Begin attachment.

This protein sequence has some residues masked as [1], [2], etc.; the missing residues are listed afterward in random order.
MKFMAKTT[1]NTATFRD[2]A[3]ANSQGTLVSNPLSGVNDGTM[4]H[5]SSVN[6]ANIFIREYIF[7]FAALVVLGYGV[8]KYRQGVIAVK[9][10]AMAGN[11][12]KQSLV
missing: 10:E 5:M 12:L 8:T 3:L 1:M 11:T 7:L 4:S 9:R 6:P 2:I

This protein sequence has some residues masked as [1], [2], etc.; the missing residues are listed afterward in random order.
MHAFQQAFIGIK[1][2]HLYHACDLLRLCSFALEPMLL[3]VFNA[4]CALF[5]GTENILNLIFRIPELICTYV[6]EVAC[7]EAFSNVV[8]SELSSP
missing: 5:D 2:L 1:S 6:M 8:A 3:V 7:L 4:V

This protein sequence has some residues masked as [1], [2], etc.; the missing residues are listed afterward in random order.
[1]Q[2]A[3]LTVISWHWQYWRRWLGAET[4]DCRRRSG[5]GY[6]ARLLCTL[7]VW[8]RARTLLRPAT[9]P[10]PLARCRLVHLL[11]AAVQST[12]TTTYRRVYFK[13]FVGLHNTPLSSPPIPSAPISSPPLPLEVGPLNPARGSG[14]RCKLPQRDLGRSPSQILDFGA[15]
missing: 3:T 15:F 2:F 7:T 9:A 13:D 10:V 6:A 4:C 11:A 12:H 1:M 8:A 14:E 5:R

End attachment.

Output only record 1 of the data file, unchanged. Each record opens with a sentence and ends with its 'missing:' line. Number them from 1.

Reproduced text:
This protein sequence has some residues masked as [1], [2], etc.; the missing residues are listed afterward in random order.
MKFMAKTT[1]NTATFRD[2]A[3]ANSQGTLVSNPLSGVNDGTM[4]H[5]SSVN[6]ANIFIREYIF[7]FAALVVLGYGV[8]KYRQGVIAVK[9][10]AMAGN[11][12]KQSLV
missing: 10:E 5:M 12:L 8:T 3:L 1:M 11:T 7:L 4:S 9:R 6:P 2:I